Insulin sensitivity and brain reward activation in overweight Hispanic girls: a pilot study

Authors


Summary

Background

Insulin resistance is a link between obesity and the associated disease risk. In addition to its role as an energy regulatory signal to the hypothalamus, insulin also modulates food reward.

Objective

To examine the relationship of insulin sensitivity (SI) and fasting insulin with cerebral activation in response to food and non-food cues in children.

Methods

Twelve overweight Hispanic girls (age: 8–11) participated in two study visits, a frequently sampled intravenous glucose tolerance test and a functional neuroimaging session (GE HDxt 3.0Tesla) with visual stimulation tasks. Blocks of images (high calorie [HC], low calorie [LC] and non-food [NF]) were presented in randomized order.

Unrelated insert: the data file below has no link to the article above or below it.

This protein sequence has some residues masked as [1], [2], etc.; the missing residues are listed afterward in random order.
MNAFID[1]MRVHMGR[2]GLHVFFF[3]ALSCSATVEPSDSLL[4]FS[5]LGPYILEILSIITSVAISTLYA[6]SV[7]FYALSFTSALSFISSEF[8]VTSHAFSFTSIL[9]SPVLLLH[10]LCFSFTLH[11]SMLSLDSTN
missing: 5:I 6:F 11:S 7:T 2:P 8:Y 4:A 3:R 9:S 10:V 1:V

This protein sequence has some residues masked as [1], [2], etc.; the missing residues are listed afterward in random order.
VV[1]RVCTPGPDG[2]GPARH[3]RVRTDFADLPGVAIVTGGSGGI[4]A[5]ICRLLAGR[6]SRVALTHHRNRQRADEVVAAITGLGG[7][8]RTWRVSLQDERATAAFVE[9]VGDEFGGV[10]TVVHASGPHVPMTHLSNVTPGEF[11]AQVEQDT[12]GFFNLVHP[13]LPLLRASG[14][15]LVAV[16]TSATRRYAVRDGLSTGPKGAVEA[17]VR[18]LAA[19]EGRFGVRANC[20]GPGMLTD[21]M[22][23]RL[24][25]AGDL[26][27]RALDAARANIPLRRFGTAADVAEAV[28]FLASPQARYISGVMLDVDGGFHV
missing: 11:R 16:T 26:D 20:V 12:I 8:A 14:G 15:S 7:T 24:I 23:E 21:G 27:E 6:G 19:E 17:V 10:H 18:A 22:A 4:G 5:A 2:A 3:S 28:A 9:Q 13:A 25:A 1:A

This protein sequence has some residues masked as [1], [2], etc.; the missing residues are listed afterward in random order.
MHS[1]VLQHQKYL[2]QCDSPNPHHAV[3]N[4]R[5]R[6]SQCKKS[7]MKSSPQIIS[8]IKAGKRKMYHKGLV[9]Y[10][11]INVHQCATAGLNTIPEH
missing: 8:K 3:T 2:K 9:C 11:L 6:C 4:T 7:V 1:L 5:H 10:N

Results

Comparing HC with NF, SI was inversely associated with activation in the anterior cingulate (r2 = 0.65; P < 0.05), the insula (r2 = 0.69; P < 0.05), the orbitofrontal cortex (r2 = 0.74; P < 0.05), and the frontal and rolandic operculum (r2 = 0.76; P < 0.001). Associations remained significant after adjustment for body mass index. Association of fasting insulin and cerebral activation disappeared after adjustment for waist circumference.

Conclusion

In addition to weight loss, insulin sensitivity may pose an important target to regulate neural responses to food cues in the prevention of excessive weight gain.

Ancillary